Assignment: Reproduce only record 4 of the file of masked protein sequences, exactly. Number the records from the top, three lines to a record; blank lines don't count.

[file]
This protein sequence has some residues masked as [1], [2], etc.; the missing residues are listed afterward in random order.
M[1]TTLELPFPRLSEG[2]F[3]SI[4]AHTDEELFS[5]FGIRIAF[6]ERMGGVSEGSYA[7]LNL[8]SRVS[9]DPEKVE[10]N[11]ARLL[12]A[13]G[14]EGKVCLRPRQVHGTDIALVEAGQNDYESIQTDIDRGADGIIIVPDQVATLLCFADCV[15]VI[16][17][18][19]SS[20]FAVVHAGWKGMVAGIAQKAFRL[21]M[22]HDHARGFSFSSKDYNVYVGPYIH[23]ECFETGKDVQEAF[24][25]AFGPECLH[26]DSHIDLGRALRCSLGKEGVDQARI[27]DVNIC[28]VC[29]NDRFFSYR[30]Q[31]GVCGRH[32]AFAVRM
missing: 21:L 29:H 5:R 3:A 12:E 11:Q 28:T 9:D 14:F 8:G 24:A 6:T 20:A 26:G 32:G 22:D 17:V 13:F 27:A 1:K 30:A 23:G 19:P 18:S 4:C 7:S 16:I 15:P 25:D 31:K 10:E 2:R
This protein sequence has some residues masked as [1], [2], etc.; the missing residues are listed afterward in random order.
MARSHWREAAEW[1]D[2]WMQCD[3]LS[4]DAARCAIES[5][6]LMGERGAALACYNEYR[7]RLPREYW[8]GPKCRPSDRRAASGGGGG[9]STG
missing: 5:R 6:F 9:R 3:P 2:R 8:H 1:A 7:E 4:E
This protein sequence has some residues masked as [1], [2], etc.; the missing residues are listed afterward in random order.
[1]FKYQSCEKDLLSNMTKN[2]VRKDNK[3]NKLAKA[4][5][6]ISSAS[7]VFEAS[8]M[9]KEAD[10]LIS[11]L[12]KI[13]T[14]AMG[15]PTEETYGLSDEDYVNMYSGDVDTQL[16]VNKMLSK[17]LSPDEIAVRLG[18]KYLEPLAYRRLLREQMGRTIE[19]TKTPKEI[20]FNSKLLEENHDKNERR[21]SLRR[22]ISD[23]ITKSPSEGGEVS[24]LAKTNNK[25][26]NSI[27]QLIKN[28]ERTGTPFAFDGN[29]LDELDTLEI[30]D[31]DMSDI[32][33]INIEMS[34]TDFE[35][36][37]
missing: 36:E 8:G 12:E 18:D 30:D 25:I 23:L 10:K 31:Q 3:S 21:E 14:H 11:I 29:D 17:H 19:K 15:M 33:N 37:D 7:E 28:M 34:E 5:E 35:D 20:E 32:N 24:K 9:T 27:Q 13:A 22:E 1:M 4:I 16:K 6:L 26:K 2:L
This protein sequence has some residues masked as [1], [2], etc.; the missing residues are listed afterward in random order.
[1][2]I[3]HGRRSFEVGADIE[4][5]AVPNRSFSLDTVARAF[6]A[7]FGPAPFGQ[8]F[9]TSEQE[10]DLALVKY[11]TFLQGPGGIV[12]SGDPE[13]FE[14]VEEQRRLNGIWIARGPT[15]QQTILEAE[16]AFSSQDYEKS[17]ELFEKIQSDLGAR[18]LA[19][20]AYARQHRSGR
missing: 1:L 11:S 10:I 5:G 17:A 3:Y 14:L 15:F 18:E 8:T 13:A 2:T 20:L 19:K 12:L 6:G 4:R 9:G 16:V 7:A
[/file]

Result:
This protein sequence has some residues masked as [1], [2], etc.; the missing residues are listed afterward in random order.
[1][2]I[3]HGRRSFEVGADIE[4][5]AVPNRSFSLDTVARAF[6]A[7]FGPAPFGQ[8]F[9]TSEQE[10]DLALVKY[11]TFLQGPGGIV[12]SGDPE[13]FE[14]VEEQRRLNGIWIARGPT[15]QQTILEAE[16]AFSSQDYEKS[17]ELFEKIQSDLGAR[18]LA[19][20]AYARQHRSGR
missing: 1:L 11:S 10:I 5:G 17:A 3:Y 14:L 15:F 18:E 8:T 13:A 2:T 20:L 19:K 12:L 6:G 4:R 9:G 16:V 7:A